As businesses consider plans for welcoming employees back to the office, there is an ongoing debate around what a return to the workplace should look like. The last several months of remote and hybrid working have resulted in a variety of different opinions and needs among the UK workforce on the best policies, processes and procedures for the future of work.
Employers looking to implement the most appropriate policies and procedures for a return to the office have a tough job ahead in order to satisfy the new expectations of their teams. New research from Lucid and Vitreous World sheds a light on just how mixed the current sentiments of employees across the UK are today.
Location, location, location
For many, remote work has provided useful flexibility. The elimination of long commutes and ability to more evenly split household responsibilities between partners while working at home have made balancing work and home life easier, among several other benefits. On the other hand, feelings of loneliness and disconnectedness, as well as concerns around mental health, are climbing as some people continue to spend long periods of time isolated at home and can find it increasingly difficult to separate work and home life.
It is clear that there is no ‘one size fits all’ solution and that a both hybrid and flexible approach to home and office working would be preferable. But what happens when the decision makers don’t agree?
The research showed that most older, white males who worked full time at an office location preferred it. Conversely most women preferred to work at home at least some of the time. Arguably, a high proportion of people most responsible for home chores fall into the latter category whereas executive decision makers may fall into the former demographic and therefore may not understand why flexibility is so important for others.
COVID-19 anxiety over returning to a place of work
Navigating the return to traditional workplaces will be difficult to execute for employers as anxiety lingers around COVID, more than half (57%) of respondents felt anxious about returning to the workplace and one in four people (26%) felt pressure from their employer to return to their place of work.
Whilst 69% of employees surveyed felt their employers could have done more to ease the transition back to the workplace it seems that some anxiety around returning to the workplace could have been eased by better communication of how the business would manage COVID-19 in the long term with 32% suggesting that clear policies on self-isolation and quarantine would have helped.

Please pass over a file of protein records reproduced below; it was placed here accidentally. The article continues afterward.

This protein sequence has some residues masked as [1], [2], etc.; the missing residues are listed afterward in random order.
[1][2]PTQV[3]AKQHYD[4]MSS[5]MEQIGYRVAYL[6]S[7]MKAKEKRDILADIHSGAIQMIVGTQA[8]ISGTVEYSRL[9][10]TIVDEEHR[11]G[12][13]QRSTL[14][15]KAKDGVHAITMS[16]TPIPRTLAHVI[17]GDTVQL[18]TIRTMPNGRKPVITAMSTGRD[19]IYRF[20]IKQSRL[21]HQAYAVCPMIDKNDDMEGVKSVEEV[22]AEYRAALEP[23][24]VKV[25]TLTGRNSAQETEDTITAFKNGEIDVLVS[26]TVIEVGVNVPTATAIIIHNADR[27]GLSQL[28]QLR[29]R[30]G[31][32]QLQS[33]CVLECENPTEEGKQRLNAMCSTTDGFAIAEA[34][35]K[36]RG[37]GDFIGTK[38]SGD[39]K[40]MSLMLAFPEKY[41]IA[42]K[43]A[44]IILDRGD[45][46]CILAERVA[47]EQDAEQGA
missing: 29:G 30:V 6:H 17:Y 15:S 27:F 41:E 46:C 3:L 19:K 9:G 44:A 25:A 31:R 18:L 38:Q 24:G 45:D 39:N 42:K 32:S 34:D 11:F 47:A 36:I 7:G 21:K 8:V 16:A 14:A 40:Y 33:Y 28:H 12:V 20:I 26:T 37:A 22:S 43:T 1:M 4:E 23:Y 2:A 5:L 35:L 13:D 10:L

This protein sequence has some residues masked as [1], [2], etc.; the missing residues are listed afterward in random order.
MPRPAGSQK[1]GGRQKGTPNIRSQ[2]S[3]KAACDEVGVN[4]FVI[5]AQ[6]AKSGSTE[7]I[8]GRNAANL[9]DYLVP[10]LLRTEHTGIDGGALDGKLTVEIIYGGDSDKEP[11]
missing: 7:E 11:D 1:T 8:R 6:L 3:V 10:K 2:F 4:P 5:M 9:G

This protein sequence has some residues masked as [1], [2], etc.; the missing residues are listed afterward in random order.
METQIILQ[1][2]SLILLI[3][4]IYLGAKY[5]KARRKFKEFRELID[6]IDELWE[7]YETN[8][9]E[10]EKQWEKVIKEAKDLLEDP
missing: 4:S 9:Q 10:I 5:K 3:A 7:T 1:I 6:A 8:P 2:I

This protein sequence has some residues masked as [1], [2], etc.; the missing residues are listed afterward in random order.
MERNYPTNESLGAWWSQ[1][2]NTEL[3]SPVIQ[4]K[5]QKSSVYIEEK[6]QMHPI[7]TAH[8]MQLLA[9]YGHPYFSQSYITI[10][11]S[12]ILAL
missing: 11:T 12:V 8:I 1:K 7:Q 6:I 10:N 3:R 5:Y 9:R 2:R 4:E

Digging further into the survey results, it becomes apparent that easing the transition back to the workplace is a more prominent concern amongst different age groups, genders, ethnicities, and backgrounds. For example, of the 69% of employees who feel their employer could do or have done more, employees with Asian (89%), Black (85%) or mixed (84%) background were less satisfied with their employers actions compared to employees stating they are of white ethnicity (65%).
This is echoed across the wider workplace, with minority groups feeling much more strongly that their work environments are not welcoming, inclusive, or positive for all employees.
More than half of employees said that they don’t think that their workplace is a welcoming, inclusive and positive space. That number increases among younger employees — where 90% of 18-24 year olds and 83% 25-34 year olds feel that inclusivity could be improved. Employees who come from Asian, Black or a mixed background are also more likely to think that their workplace is not welcoming or inclusive enough (86%, 87% and 87% respectively). The data also shows that the same can be observed for the LGBTQIA+ group.
Overall, 69% of employees think that their employer isn’t fully supporting them and their peers with their mental health. There are also differences here across ethnicities: 66% of white employees don’t think that their employees provide enough mental health support, which increases for Asian employees (90%), black employees (86%) and employees with a mixed background (77%).
Happy workers make productive workers
Whilst COVID has undoubtedly been a worry for many in recent times, statistics on mental health in the workplace in general are quite alarming with nearly half of respondents who stated they suffer from emotional, psychological, or mental health conditions believe these can inhibit their ability to attend a workplace, as opposed to working from home.
Similar research carried out by Surgo Ventures found that 1 in 4 adults have prejudiced views on mental illness, so it is not surprising that our research found that 65% of employees feel that workplaces today are still not welcoming, inclusive, or positive spaces. The majority of those with a physical disability or a mental health condition also thought their workplace is not doing enough to support them.
With happy workers known to be more productive in the workplace, employers prioritize the diverse needs and requirements of all their employees – regardless of whether the issues are COVID related or down to other factors such as childcare, travel, mental health or physical disabilities.
Leading with compassion at the heart of your business and promoting kindness, inclusivity and empathy in every daily task is what makes for a happy working environment and in turn productive employees and of course a successful business.